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Tuesday, December 11, 2012

Do You Have any Medication Allergies?

Stupid is as stupid does.
We always ask for any allergies to medications when patients drop off prescriptions. Why? Just to annoy them and take longer to fill their prescriptions? As a sort of pop quiz? Just to watch them squirm and get that far-off, deep-in-thought look in their eyes? Of course!
The responses we get are either "they're on file" or "I can't remember" followed by "why do you always ask me?". Well, last time you were here, you got a new medication. Perhaps you developed an allergy to it. Perhaps you made an ER visit where they administered something to which you were allergic. I don't know. All I know is I need to have the most current information on file to do my job. The only person who can supply that, is you. Therefore...the reason we ask every day.
Does your doctor ask for current insurance information at each visit? And do you whine about it?
Does your doctor ask for your current med list with each visit? And do you bitch about it?
Does your doctor verify your address? Or pharmacy of choice with each visit? (If not, they should.)
Why complain about what people are required to do in order to do their jobs?
The other reason, is to verify what someone else may have mistakenly added to your chart.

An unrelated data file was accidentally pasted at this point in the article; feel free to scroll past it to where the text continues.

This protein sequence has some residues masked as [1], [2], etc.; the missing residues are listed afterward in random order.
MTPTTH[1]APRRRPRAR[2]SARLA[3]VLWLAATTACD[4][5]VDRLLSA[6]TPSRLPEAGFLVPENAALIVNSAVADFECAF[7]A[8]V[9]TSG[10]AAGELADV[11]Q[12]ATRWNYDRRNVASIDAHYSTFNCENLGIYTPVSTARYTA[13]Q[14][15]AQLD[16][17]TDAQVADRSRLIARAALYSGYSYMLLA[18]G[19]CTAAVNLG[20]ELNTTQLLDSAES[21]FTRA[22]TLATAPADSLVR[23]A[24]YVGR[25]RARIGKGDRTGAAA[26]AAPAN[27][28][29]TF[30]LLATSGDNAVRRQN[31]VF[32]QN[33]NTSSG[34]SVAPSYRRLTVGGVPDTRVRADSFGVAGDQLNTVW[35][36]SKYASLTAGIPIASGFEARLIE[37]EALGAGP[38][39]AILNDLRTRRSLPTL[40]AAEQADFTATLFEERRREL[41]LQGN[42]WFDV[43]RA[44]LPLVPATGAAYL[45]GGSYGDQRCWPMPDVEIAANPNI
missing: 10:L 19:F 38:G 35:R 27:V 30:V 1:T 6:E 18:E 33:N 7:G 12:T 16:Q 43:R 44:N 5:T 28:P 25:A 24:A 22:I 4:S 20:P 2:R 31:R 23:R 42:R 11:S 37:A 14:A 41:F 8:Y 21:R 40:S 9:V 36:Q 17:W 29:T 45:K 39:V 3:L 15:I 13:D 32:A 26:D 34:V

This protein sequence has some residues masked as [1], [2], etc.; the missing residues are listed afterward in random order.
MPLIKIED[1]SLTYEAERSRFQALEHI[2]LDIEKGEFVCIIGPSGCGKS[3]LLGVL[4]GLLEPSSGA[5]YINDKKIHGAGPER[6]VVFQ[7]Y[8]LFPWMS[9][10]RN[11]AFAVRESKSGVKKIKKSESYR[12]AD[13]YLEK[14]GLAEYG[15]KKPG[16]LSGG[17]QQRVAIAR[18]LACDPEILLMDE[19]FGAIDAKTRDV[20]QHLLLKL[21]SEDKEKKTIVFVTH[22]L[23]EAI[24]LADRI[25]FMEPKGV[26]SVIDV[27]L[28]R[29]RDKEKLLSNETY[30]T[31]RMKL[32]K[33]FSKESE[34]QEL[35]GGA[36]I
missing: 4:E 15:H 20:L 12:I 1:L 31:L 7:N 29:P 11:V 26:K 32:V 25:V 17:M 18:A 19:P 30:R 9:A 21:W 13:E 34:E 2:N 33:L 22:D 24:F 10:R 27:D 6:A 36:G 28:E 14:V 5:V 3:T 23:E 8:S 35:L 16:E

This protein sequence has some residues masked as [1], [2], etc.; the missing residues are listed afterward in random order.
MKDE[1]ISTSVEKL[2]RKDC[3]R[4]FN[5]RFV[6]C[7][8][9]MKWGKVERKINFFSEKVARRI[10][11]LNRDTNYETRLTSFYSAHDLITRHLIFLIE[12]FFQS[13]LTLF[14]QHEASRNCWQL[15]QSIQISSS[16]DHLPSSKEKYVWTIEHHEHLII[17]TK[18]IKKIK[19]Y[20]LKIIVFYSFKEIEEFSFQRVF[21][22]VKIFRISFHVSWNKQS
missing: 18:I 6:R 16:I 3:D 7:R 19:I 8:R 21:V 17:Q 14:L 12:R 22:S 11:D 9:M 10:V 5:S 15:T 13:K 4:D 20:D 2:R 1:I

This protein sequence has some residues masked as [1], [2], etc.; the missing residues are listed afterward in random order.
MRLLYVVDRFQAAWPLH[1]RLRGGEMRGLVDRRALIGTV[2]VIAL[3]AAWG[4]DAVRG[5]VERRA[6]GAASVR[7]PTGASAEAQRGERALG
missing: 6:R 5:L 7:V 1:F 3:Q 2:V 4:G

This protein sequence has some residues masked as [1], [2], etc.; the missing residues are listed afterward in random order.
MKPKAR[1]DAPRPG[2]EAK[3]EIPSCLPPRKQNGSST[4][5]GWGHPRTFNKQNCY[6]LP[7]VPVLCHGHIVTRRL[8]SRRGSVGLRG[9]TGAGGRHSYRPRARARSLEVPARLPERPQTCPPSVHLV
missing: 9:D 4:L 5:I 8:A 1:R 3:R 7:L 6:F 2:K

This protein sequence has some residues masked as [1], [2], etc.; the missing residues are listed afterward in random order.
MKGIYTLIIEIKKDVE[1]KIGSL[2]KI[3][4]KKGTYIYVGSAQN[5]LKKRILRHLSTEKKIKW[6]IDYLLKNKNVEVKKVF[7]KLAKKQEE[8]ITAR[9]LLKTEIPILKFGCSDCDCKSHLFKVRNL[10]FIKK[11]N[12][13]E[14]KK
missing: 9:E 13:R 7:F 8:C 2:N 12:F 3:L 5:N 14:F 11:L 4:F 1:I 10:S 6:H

An office, that specializes in pain and its management, uses a prescription program that lists the patient's allergies on each prescription. This is distracting, but is also helpful...Unless they don't make sense. The allergies listed, by the doctor's office, for one patient were: ANCETS, ENDOSYN, and PERIDYIM. I know what they should be. Shouldn't someone in that office be responsible for ensuring accuracy? What use is an allergy list if not one of those is spelled correctly? What use is it if it makes no sense? We asked the patient (due diligence) and were given almost the same list, verbatim. We verified the specific medications and reactions and updated our file. Remember, the information is only as good as what is entered. Garbage in equals garbage out, right? This goes along with the office staff that call in nonsensical gibberish as drug names and respond with "well that's what the patient said she was taking or that's how she spelled it to me". How about your own due diligence? Ask a follow up question, check the chart, know what you are calling in, know what you are adding to the chart. It's not as if a severe allergic reaction could kill a patient or anything, right?

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